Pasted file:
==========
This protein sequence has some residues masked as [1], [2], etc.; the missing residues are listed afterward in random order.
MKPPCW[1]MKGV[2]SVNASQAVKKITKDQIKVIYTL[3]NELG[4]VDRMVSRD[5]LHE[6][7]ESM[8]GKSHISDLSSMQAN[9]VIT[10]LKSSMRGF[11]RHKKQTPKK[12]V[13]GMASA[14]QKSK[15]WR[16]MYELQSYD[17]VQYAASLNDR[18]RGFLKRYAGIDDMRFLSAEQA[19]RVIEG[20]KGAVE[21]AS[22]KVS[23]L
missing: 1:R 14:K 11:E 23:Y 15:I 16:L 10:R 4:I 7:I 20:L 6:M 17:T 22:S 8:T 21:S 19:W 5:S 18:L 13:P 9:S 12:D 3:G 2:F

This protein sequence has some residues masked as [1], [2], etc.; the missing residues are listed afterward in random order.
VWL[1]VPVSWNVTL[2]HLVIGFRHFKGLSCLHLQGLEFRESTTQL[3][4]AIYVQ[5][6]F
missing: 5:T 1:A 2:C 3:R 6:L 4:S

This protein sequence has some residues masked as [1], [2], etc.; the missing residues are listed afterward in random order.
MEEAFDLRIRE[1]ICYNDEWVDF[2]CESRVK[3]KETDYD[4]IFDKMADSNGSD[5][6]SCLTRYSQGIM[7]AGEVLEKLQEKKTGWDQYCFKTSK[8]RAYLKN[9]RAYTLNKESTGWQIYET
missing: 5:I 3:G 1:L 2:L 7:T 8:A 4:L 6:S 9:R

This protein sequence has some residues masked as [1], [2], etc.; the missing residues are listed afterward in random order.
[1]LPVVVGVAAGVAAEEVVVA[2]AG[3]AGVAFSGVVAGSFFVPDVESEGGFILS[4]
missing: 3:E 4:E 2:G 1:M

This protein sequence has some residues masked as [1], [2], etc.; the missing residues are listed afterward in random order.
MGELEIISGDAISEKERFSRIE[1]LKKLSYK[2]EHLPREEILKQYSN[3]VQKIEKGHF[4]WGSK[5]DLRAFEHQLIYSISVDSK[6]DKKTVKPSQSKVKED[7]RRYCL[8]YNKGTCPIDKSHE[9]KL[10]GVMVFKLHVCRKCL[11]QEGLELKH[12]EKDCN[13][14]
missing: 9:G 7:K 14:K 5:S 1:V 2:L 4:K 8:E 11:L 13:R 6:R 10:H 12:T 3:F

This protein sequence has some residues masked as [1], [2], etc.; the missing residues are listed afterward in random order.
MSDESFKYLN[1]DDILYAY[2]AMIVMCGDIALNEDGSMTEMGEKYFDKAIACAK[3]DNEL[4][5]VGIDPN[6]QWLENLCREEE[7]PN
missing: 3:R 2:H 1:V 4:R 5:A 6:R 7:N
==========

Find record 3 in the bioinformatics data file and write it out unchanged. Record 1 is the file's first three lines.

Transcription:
This protein sequence has some residues masked as [1], [2], etc.; the missing residues are listed afterward in random order.
MEEAFDLRIRE[1]ICYNDEWVDF[2]CESRVK[3]KETDYD[4]IFDKMADSNGSD[5][6]SCLTRYSQGIM[7]AGEVLEKLQEKKTGWDQYCFKTSK[8]RAYLKN[9]RAYTLNKESTGWQIYET
missing: 5:I 3:G 1:L 2:L 7:T 8:A 4:L 6:S 9:R